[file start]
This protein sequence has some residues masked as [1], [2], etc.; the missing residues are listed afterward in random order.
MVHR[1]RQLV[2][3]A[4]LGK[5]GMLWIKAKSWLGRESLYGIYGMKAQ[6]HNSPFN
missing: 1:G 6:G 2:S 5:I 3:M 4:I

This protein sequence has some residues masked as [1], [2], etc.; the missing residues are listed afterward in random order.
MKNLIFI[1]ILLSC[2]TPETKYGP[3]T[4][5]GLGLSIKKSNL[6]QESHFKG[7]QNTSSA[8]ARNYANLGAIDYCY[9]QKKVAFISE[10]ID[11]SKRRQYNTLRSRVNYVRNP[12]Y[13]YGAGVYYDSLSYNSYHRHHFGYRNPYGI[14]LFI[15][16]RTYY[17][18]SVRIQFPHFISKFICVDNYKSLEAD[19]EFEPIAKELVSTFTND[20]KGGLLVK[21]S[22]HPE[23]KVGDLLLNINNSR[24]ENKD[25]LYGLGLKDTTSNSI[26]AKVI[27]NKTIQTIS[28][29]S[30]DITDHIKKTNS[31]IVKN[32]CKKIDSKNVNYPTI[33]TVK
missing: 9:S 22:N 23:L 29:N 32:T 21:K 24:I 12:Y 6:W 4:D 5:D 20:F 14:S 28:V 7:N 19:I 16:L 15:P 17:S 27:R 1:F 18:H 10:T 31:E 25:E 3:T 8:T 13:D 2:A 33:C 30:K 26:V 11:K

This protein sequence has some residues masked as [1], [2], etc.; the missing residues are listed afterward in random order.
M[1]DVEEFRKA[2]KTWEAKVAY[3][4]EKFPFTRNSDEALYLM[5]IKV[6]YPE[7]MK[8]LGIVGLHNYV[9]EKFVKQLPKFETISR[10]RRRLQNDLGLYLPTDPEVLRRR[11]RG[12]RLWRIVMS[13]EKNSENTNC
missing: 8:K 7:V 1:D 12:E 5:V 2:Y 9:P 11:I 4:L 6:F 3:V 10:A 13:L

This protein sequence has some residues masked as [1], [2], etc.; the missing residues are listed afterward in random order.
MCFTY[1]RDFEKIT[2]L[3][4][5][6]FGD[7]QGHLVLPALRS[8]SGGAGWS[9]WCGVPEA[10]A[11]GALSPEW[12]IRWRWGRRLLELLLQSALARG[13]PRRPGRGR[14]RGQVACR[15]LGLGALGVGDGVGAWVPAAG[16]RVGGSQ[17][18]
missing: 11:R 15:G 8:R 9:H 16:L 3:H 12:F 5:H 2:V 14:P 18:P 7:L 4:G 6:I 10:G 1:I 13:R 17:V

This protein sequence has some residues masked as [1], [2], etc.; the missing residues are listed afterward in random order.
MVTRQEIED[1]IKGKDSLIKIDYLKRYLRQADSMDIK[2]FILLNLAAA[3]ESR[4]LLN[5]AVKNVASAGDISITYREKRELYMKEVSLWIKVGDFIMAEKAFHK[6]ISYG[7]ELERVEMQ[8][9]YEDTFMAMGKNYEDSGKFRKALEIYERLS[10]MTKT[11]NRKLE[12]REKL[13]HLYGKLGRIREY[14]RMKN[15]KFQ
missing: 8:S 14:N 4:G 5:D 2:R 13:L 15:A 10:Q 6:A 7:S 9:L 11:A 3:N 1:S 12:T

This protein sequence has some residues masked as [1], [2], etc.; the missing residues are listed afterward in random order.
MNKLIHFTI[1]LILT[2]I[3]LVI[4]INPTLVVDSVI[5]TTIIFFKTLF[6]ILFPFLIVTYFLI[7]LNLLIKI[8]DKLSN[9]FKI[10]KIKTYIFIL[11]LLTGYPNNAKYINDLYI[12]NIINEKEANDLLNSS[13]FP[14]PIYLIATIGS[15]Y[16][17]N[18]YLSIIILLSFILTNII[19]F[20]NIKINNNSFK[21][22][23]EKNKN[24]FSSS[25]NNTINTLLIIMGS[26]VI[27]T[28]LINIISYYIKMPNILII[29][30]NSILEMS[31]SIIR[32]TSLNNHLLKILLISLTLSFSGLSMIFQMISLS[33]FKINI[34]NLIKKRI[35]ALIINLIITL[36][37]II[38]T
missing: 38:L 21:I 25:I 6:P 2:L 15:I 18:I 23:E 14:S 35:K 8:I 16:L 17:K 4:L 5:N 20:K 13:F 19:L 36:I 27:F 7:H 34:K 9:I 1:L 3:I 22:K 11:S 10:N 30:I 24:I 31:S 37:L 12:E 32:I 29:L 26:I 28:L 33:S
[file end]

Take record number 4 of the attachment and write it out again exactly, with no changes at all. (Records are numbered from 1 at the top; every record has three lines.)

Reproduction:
This protein sequence has some residues masked as [1], [2], etc.; the missing residues are listed afterward in random order.
MCFTY[1]RDFEKIT[2]L[3][4][5][6]FGD[7]QGHLVLPALRS[8]SGGAGWS[9]WCGVPEA[10]A[11]GALSPEW[12]IRWRWGRRLLELLLQSALARG[13]PRRPGRGR[14]RGQVACR[15]LGLGALGVGDGVGAWVPAAG[16]RVGGSQ[17][18]
missing: 11:R 15:G 8:R 9:H 16:L 3:H 12:F 5:H 2:V 14:P 18:P 7:L 4:G 6:I 10:G 1:I 13:R 17:V